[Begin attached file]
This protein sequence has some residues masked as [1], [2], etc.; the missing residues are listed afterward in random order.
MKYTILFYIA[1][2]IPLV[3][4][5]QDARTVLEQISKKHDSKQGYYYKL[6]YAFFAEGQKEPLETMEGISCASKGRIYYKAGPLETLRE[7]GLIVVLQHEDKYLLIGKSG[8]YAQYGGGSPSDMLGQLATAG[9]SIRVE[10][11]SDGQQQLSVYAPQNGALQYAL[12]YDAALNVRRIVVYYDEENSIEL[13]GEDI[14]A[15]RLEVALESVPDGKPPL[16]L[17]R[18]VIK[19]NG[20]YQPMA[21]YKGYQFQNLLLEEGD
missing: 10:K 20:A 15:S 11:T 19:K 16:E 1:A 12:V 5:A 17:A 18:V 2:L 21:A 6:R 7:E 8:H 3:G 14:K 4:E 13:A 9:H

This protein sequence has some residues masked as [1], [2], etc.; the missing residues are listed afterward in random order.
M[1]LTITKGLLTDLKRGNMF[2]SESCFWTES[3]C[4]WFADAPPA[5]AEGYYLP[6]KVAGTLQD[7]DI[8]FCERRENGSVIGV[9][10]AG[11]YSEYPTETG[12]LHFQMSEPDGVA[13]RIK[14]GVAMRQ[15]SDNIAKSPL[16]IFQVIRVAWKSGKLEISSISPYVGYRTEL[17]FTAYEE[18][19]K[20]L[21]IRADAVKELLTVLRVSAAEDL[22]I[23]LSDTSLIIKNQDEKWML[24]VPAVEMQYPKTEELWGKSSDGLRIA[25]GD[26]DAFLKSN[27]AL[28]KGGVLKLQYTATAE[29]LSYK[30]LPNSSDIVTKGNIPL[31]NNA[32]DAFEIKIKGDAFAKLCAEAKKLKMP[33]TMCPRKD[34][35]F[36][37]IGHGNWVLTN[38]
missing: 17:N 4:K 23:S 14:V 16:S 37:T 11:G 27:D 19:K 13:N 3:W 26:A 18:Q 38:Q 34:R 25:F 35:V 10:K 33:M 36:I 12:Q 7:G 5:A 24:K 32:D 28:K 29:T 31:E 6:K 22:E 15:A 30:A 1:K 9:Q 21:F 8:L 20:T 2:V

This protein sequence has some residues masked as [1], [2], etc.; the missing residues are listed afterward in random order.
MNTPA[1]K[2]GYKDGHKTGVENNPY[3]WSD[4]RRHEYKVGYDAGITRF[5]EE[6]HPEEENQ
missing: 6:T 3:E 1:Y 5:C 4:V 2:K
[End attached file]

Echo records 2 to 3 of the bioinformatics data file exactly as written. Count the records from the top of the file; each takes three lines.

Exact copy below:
This protein sequence has some residues masked as [1], [2], etc.; the missing residues are listed afterward in random order.
M[1]LTITKGLLTDLKRGNMF[2]SESCFWTES[3]C[4]WFADAPPA[5]AEGYYLP[6]KVAGTLQD[7]DI[8]FCERRENGSVIGV[9][10]AG[11]YSEYPTETG[12]LHFQMSEPDGVA[13]RIK[14]GVAMRQ[15]SDNIAKSPL[16]IFQVIRVAWKSGKLEISSISPYVGYRTEL[17]FTAYEE[18][19]K[20]L[21]IRADAVKELLTVLRVSAAEDL[22]I[23]LSDTSLIIKNQDEKWML[24]VPAVEMQYPKTEELWGKSSDGLRIA[25]GD[26]DAFLKSN[27]AL[28]KGGVLKLQYTATAE[29]LSYK[30]LPNSSDIVTKGNIPL[31]NNA[32]DAFEIKIKGDAFAKLCAEAKKLKMP[33]TMCPRKD[34][35]F[36][37]IGHGNWVLTN[38]
missing: 17:N 4:K 23:S 14:V 16:S 37:T 11:G 27:D 19:K 13:N 3:W 26:A 18:Q 38:Q 34:R 25:F 35:V 10:K 33:M 36:I 12:Q 7:G 5:A 24:K 32:D 28:K 29:T 31:E 6:K 22:E 15:A 30:A 1:K 9:Q 21:F 8:L 20:T 2:V

This protein sequence has some residues masked as [1], [2], etc.; the missing residues are listed afterward in random order.
MNTPA[1]K[2]GYKDGHKTGVENNPY[3]WSD[4]RRHEYKVGYDAGITRF[5]EE[6]HPEEENQ
missing: 6:T 3:E 1:Y 5:C 4:V 2:K